Viewing Config Sync logs

Config Sync follows the same logging conventions as Kubernetes. By default, logging verbosity is set to 2.

On each enrolled cluster, multiple Deployments run in Pods in the config-management-system namespace. Each of these Deployments represents a different subsystem, as indicated by the name of the Deployment.

  • git-importer: imports configs found in the repo into the cluster as CustomResourceDefinitions (CRDs) and ensures that the cluster's configuration is kept in sync with the CRDs created.
  • monitor: Exposes monitoring and metrics endpoints

The git-importer Pod has three different containers, importer, fs-watcher and git-sync. To view the logs for only one of these containers, specify it with the -c option. The following example shows the logs for the importer container:

kubectl logs --namespace=config-management-system \
  -l app=git-importer \
  -c importer

Changing logging verbosity

The default logging verbosity is 2. If you need to increase the verbosity for debugging, follow these steps.

  1. Edit the config-management-operator Deployment:

    kubectl edit deployment -n=kube-system config-management-operator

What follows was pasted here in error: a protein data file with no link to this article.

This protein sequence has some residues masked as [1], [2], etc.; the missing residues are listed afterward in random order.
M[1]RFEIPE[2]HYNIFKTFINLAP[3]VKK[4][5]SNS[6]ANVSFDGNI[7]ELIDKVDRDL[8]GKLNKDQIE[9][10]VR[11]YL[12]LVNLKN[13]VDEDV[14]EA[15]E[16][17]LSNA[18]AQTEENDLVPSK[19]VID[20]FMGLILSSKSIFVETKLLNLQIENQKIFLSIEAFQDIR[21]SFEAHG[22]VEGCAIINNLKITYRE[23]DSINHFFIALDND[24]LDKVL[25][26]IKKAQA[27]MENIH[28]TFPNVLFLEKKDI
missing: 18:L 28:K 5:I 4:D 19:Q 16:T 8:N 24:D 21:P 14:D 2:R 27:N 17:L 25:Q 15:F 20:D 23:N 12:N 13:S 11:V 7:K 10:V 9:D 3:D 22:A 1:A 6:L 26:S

In the interactive editor, change the value of replicas to 0. This prevents the Operator from reverting the changes you make below.

  2. Get a list of all Deployments related to Config Sync. The names of the Deployments, and the number of Deployments, are both subject to change.

    kubectl get deployments -n=config-management-system
  3. For each Deployment you are debugging or monitoring, edit the object. Replace git-importer with the name of the Deployment you want to change.

    kubectl edit deployment git-importer
  4. After modifying all the relevant Deployments, edit the config-management-operator object again and set replicas to 1.

    kubectl get deployments -n=config-management-system

When you are finished debugging, you may want to reduce the verbosity of the logs back to 2, to conserve disk space on your nodes. To do that, follow the procedure again, setting the value to 2.

Finding the Git commit that updated an object

When the Operator applies a change to a Kubernetes object because of an update to the repo, the hash for the Git commit is stored in the annotation. To view this hash, use kubectl get:

kubectl get clusterrolebinding namespace-readers -oyaml
kind: ClusterRoleBinding
  annotations: |
      {"apiVersion":"","kind":"ClusterRoleBinding","metadata":{"annotations":{"":"enabled","":"config-management-cluster","":"cluster/namespace-reader-clusterrolebinding.yaml","":"5edf7fda0cfccc351adfa2811954c80c812c26c5"},"creationTimestamp":null,"name":"namespace-readers"},"roleRef":{"apiGroup":"","kind":"ClusterRole","name":"namespace-reader"},"subjects":[{"apiGroup":"","kind":"User","name":""}]} enabled config-management-cluster cluster/namespace-reader-clusterrolebinding.yaml 5edf7fda0cfccc351adfa2811954c80c812c26c5
  creationTimestamp: 2019-02-11T19:39:37Z
  name: namespace-readers
  resourceVersion: "6301538"
  selfLink: /apis/
  uid: c45257a4-2e34-11e9-8a5e-42010a800134
  kind: ClusterRole
  name: namespace-reader
- apiGroup:
  kind: User

You can then use commands such as git show [HASH] to view information about the commit.

What's next